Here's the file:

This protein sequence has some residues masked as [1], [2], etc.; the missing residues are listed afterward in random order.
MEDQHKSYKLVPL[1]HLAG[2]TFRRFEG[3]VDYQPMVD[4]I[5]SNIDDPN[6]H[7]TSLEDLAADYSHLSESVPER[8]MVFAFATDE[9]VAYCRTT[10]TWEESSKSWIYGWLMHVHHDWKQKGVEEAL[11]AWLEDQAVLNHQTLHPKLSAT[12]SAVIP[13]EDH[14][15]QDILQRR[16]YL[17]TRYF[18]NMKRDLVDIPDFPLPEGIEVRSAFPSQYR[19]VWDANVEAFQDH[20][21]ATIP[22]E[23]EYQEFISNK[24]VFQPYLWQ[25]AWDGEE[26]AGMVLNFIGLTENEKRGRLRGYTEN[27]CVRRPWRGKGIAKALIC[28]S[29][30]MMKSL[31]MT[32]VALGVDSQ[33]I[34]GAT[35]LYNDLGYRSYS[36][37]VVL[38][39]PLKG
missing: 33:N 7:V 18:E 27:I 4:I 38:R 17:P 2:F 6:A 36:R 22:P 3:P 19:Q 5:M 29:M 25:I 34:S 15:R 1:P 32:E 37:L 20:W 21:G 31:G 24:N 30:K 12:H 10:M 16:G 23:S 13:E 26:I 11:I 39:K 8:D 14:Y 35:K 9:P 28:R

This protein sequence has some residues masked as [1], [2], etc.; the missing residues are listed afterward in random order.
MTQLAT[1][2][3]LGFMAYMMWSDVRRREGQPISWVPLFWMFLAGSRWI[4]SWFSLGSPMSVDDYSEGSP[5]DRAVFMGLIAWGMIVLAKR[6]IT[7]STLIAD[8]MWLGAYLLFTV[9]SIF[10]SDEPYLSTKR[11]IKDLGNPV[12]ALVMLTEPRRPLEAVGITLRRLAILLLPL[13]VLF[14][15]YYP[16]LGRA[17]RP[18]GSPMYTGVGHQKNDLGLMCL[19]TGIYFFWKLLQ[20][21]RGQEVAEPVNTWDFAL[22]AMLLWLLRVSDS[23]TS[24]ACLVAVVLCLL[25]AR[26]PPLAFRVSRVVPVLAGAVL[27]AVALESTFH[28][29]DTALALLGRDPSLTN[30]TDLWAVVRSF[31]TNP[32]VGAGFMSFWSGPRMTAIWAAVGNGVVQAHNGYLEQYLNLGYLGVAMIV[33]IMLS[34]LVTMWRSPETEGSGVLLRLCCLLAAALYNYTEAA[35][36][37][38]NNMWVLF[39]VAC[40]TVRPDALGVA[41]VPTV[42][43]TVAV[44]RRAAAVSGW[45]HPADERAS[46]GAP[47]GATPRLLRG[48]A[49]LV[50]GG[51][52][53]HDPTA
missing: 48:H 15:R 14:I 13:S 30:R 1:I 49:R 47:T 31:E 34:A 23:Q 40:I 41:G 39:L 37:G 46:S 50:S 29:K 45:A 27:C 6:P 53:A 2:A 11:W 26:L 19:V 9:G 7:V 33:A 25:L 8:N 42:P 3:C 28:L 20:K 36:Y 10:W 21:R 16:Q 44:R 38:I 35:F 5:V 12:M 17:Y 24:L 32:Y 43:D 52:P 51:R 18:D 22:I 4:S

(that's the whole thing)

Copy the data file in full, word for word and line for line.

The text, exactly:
This protein sequence has some residues masked as [1], [2], etc.; the missing residues are listed afterward in random order.
MEDQHKSYKLVPL[1]HLAG[2]TFRRFEG[3]VDYQPMVD[4]I[5]SNIDDPN[6]H[7]TSLEDLAADYSHLSESVPER[8]MVFAFATDE[9]VAYCRTT[10]TWEESSKSWIYGWLMHVHHDWKQKGVEEAL[11]AWLEDQAVLNHQTLHPKLSAT[12]SAVIP[13]EDH[14][15]QDILQRR[16]YL[17]TRYF[18]NMKRDLVDIPDFPLPEGIEVRSAFPSQYR[19]VWDANVEAFQDH[20][21]ATIP[22]E[23]EYQEFISNK[24]VFQPYLWQ[25]AWDGEE[26]AGMVLNFIGLTENEKRGRLRGYTEN[27]CVRRPWRGKGIAKALIC[28]S[29][30]MMKSL[31]MT[32]VALGVDSQ[33]I[34]GAT[35]LYNDLGYRSYS[36][37]VVL[38][39]PLKG
missing: 33:N 7:V 18:E 27:I 4:I 38:R 17:P 2:F 6:A 36:R 22:P 3:P 19:Q 5:M 29:M 25:I 34:S 15:R 1:P 32:E 37:L 20:W 21:G 31:G 24:N 30:K 12:H 10:M 16:G 23:S 13:E 26:I 11:I 39:K 8:D 14:Y 35:K 9:P 28:R

This protein sequence has some residues masked as [1], [2], etc.; the missing residues are listed afterward in random order.
MTQLAT[1][2][3]LGFMAYMMWSDVRRREGQPISWVPLFWMFLAGSRWI[4]SWFSLGSPMSVDDYSEGSP[5]DRAVFMGLIAWGMIVLAKR[6]IT[7]STLIAD[8]MWLGAYLLFTV[9]SIF[10]SDEPYLSTKR[11]IKDLGNPV[12]ALVMLTEPRRPLEAVGITLRRLAILLLPL[13]VLF[14][15]YYP[16]LGRA[17]RP[18]GSPMYTGVGHQKNDLGLMCL[19]TGIYFFWKLLQ[20][21]RGQEVAEPVNTWDFAL[22]AMLLWLLRVSDS[23]TS[24]ACLVAVVLCLL[25]AR[26]PPLAFRVSRVVPVLAGAVL[27]AVALESTFH[28][29]DTALALLGRDPSLTN[30]TDLWAVVRSF[31]TNP[32]VGAGFMSFWSGPRMTAIWAAVGNGVVQAHNGYLEQYLNLGYLGVAMIV[33]IMLS[34]LVTMWRSPETEGSGVLLRLCCLLAAALYNYTEAA[35][36][37][38]NNMWVLF[39]VAC[40]TVRPDALGVA[41]VPTV[42][43]TVAV[44]RRAAAVSGW[45]HPADERAS[46]GAP[47]GATPRLLRG[48]A[49]LV[50]GG[51][52][53]HDPTA
missing: 48:H 15:R 14:I 13:S 30:R 1:I 49:R 47:T 31:E 34:A 23:Q 40:I 41:G 39:L 37:G 46:S 50:S 29:K 45:A 27:C 6:P 53:A 2:A 11:W 26:L 19:V 9:G 7:V 33:A 25:L 8:N 42:P 3:C 28:L 20:K 36:Y 10:W 21:R 16:Q 44:R 38:I 35:F 5:V 12:M 17:Y 24:L 32:Y 43:D 52:P 51:R 18:D 22:I 4:S